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I can't find any definitive information on what
What I'm able to figure out is this:
/= I don't know
\r= carriage return
/g= I don't know but It may mean 'the match must occur at the point where the previous match ended.'
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The slashes indicate the start and end of the regular expression.
g at the end is a flag and indicates it is a global search.
From the docs:
Regular expressions have four optional flags that allow for global and case insensitive searching. To indicate a global search, use the g flag. To indicate a case-insensitive search, use the i flag. To indicate a multi-line search, use the m flag. To perform a "sticky" search, that matches starting at the current position in the target string, use the y flag. These flags can be used separately or together in any order, and are included as part of the regular expression.
To include a flag with the regular expression, use this syntax:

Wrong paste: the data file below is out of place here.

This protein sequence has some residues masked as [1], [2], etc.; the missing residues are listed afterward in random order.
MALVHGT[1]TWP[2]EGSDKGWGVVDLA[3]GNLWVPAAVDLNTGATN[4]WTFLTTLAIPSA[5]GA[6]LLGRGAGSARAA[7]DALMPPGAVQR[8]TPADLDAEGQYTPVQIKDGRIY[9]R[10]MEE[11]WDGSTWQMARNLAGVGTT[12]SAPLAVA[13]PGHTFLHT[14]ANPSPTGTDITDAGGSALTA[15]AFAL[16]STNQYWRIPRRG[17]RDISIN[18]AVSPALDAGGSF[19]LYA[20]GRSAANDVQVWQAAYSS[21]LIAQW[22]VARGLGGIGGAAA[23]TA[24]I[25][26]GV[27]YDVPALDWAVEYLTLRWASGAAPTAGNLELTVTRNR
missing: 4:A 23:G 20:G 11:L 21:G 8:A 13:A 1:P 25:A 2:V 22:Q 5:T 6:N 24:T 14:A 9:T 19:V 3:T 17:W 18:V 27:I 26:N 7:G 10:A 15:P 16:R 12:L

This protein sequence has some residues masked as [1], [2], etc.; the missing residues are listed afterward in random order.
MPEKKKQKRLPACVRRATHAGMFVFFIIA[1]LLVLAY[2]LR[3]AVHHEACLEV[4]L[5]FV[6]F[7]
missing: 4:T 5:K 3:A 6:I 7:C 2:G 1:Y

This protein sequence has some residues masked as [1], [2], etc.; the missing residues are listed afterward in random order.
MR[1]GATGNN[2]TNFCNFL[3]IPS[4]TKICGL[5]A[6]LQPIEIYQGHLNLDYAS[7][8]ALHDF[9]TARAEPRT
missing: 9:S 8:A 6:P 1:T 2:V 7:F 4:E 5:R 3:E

Автор: John Koerner Размещён: 27.03.2013 03:00
var re = /pattern/flags;
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As others have pointed out, you should read the docs! That said:
Think of the forward slash as quotation marks for regular expressions. The slashes contain the expression but are not themselves part of the expression. (If you want to test for a forward slash, you have to escape it with a backwards slash.) The lowercase g specifies that this is a global search, i.e., find all matches rather than stopping at the first match.Автор: Derek Henderson Размещён: 27.03.2013 03:01
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To add a little more detail, the
/ characters are used during lexical analysis to determine that a regular expression pattern is present between them and anything immediately following them will be regular expression flags. The ECMAScript standard has defined this in EBNF, for your perusual:
RegularExpressionLiteral :: / RegularExpressionBody / RegularExpressionFlags
A good analogy for the
/ in regular expressions is the